|Williamstown CPC Seeks Requests; Big One Is on the Way|
|By Stephen Dravis, iBerkshires Staff |
01:35AM / Monday, November 23, 2020
|Work continues Friday on the affordable housing project being built at 330 Cole Ave. in Williamstown.|
WILLIAMSTOWN, Mass. — The Community Preservation Committee on Thursday discussed whether it should reach out to potential applicants for funding in the fiscal 2022 cycle.
But one frequent applicant was slightly ahead of the game.
The Affordable Housing Trust, which has received CPC funds from town meeting each year since its inception in 2012, decided on Wednesday to this winter submit a request for $175,000 in new funding.
At the same time, the trustees plan to ask town meeting to release more than $19,000 in CPA funds previously allocated to the trust but restricted to a specific program that has not been utilized.
In total, the trustees of the Affordable Housing Trust hope to ask town meeting for access to nearly $200,000 in new or newly unrestricted funds, according to the application the board discussed on Wednesday. That would approximate the $200,000 town meeting gave the trust in each of its first two years and come at a time when the trustees anticipate more need than ever due to the COVID-19 pandemic.
The $175,000 request may come as good news to the CPC, which on Thursday learned the town expects to have $324,482 in Community Preservation Act funds to allocate in FY22.
That number includes about $104,000 in carryover from last year, an anticipated $268,000 in revenue from the town's self-imposed 2 percent surcharge on property taxes (exempting the first $100,000 of valuation) and an expected $70,000 in state matching funds. And it nets out a $121,000 principal and interest payment for the town's contribution to the Cable Mills project.
The CPC screens applications to make sure, among other things, that they meet at least one of the stated purposes of the act: community housing, historic preservation, open space and recreation. It then sends the approved applications to town meeting for a final decision.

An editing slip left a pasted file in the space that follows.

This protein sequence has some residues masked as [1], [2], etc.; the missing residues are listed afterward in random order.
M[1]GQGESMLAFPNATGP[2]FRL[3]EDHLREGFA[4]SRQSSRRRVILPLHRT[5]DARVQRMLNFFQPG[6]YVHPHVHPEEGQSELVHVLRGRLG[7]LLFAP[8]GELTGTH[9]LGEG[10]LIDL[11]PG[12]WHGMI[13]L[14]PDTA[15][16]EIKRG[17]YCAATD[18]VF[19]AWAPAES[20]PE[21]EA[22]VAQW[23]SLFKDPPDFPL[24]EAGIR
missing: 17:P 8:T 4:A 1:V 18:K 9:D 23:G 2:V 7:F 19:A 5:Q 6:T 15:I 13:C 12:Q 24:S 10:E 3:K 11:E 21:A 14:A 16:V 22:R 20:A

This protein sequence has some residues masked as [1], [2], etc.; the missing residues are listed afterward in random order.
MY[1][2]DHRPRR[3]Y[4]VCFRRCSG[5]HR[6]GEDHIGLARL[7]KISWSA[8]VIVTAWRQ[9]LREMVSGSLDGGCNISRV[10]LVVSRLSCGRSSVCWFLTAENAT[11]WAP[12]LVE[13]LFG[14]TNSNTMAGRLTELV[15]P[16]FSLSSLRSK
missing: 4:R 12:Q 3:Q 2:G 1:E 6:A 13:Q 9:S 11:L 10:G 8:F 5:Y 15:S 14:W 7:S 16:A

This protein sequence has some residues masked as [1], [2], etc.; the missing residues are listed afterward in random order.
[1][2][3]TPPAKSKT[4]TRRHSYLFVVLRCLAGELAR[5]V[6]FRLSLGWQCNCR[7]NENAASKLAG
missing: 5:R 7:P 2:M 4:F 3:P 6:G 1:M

Coming off a year when the panel saw an unusually low number of applications, one member of the CPC was concerned about a repeat for the 2021 annual town meeting.
"I would suggest we put our heads together to encourage applicants," said Philip McKnight, a longtime member of the CPC who was elected chair at Thursday's meeting. "First, we could go to those who have been before us before and remind them that application season is upon us."
On Thursday, the committee approved a Jan. 8 deadline for applications for the FY22 cycle.
"I worry that if we have too much money [in reserve], there will be a suggestion, perhaps through town meeting, that we drop out of the [Community Preservation Act] program because of lack of interest, or that we drop the percentage [of the surcharge]," McKnight said. "We have to stay relevant, and we have to stay vital."
The Community Preservation Act allows municipalities to set the local CPA surcharge between 1 percent and 3 percent. It also has a mechanism for towns and cities to withdraw from the CPA program.
To help explain the program to prospective applicants, the CPC again this year will hold a couple of pre-application workshops where interested parties can get informal feedback from committee members about a project they may be considering. Past projects funded by the town with CPA funds have included preservation of artifacts the Williamstown Historical Museum, restoration of gravestones and accessibility upgrades at the Sand Springs Recreation Center.
Town Manager Jason Hoch, a voting member of the CPC, said the town does make informal reminders to groups that have been successful applicants in the past when a new funding cycle is coming up.